When the concentration of CO2 in the atmosphere rises above a critical threshold, climate shifts to a different state. Any significant increase in the level of carbon gases triggers powerful feedbacks. These include ice melt/warm water interaction, decline of ice reflection (albedo) and increase in infrared absorption by exposed water. Further release of CO2 from the oceans and from drying and burning vegetation shifts global climate zones toward the poles, warms the oceans and induces ocean acidification.

The essential physics of the infrared absorption/emission resonance of greenhouse molecules is indicated by observations in nature and laboratory studies, as portrayed in the relations between atmospheric CO2 and mean global temperature projections (Figure 2).

During most of Earth history the oxygen-poor composition of the atmosphere resulted in dominance of reduced carbon species in the air and the oceans, including methane and carbon monoxide, allowing mainly algae and bacteria to exist in the oceans (Figure 3). It is commonly held that, about 0.7 billion years ago, in the wake of the Marinoan glaciation (so-called “Snowball Earth”), oxygenation of low-temperature water allowed development of new oxygen-binding proteins and thereby of multicellular animals, followed by development of a rich variety of organisms – the “Cambrian explosion.”

Figure 3. An artist’s impression of Earth’s oceans as they may have appeared up to about 1 billion years ago, when the oceans were populated by single celled algae and bacteria.

The present state of the biosphere, allowing survival of large mammals and of humans on the continents, developed when CO2 levels fell below about 500 ppm some 34 million years ago (end Eocene). At this stage, as well as following warm periods in the Oligocene (c. 25 million years ago) and mid-Miocene (about 15 million years ago), development of the Antarctic ice sheet led to a fundamental change in the global climate regime. About 2.8 million years ago (mid-Pliocene) the Greenland ice sheet and the Arctic Sea ice began to form, with further decline in global temperatures expressed through glacial-interglacial cycles regulated by orbital forcing (Milankovic cycles), with atmospheric CO2 levels oscillating between 180 and 280 ppm CO2 (Figure 4). These conditions allowed the emergence of humans in Africa and their migration all over the world (Figure 5).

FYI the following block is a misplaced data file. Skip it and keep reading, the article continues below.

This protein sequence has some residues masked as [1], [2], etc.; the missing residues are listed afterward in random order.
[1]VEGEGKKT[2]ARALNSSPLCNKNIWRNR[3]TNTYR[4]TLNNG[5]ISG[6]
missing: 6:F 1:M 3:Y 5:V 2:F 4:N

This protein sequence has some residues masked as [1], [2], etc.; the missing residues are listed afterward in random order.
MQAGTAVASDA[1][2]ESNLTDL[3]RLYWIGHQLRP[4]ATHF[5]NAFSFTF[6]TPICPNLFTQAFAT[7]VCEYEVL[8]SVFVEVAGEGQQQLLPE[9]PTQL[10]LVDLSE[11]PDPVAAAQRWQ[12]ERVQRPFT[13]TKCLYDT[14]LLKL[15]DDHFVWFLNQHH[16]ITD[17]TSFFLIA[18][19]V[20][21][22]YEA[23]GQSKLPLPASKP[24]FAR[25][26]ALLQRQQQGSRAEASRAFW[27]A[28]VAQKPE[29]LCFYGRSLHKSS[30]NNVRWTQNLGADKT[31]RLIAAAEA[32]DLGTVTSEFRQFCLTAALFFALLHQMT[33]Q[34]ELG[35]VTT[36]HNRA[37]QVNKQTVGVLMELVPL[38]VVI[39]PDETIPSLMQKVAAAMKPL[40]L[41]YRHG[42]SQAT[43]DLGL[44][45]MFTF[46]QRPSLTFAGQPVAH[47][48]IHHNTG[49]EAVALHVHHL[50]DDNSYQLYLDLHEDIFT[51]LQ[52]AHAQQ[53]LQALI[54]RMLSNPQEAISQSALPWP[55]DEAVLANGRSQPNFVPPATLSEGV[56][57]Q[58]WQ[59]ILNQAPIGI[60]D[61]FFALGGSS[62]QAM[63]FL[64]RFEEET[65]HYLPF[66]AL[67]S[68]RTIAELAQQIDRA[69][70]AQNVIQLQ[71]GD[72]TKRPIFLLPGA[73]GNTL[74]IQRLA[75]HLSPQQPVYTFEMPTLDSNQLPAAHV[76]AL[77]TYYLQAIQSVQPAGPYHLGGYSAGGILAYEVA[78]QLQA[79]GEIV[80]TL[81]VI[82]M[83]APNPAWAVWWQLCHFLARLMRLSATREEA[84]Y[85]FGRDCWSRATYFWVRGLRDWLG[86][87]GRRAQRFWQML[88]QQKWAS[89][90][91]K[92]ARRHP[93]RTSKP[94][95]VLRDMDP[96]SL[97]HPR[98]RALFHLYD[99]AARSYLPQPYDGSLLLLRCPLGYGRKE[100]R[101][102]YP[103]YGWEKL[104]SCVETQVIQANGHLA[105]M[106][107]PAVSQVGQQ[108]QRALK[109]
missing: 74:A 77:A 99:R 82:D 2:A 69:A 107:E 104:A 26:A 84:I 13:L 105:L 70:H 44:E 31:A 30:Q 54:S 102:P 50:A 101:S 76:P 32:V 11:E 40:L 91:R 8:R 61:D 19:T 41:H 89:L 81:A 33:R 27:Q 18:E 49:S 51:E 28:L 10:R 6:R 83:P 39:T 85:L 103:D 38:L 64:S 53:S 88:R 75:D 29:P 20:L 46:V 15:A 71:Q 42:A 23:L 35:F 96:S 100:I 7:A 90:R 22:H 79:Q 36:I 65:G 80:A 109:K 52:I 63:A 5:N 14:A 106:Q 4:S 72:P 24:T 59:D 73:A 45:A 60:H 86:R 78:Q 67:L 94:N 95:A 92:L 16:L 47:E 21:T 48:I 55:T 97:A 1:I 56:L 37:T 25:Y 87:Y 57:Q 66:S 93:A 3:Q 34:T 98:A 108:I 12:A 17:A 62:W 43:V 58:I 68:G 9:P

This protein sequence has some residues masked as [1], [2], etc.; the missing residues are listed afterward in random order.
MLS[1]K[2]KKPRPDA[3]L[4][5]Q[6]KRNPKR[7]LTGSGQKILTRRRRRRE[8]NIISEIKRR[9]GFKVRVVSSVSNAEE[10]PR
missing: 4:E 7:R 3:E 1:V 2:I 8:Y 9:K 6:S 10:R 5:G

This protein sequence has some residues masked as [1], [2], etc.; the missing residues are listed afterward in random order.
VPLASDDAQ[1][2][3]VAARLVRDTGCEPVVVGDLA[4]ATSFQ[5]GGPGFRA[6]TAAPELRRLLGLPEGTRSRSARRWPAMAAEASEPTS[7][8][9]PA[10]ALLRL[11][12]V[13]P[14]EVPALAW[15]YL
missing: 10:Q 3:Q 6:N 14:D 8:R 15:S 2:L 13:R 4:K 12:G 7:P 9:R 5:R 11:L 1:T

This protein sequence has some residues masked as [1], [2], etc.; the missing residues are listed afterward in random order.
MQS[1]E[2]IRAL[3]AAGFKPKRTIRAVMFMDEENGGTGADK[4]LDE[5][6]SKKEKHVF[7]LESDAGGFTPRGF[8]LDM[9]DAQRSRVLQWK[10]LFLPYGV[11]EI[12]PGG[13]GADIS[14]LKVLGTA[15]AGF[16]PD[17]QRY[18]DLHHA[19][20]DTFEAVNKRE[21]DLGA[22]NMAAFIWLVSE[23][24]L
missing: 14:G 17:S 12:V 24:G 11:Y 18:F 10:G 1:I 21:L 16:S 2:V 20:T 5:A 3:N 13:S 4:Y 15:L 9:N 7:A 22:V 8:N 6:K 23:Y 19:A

), based on proxy studies (stomata fossil leaf pore densities; 13C isotopes in carbonate nodules in fossil soil), indicating the onset age of the Antarctic ice sheet (c. 34 Ma), West Antarctic ice sheet and Northern Hemisphere ice sheets (c. 3 Ma). Note the glacial-interglacial approximate upper limits at 500 ppm CO2.”]Recent paleoclimate studies, using multiple proxies (soil carbonate δ13C, alkenones, boron/calcium, stomata leaf pores), indicate that the current CO2 level of 388 ppm and CO2-equivalent level of 460 ppm (which includes the methane factor), commit warming above pre-industrial levels to 3 to 4 degrees C in the tropics and 10 degrees C in polar regions, tracking toward an ice-free Earth.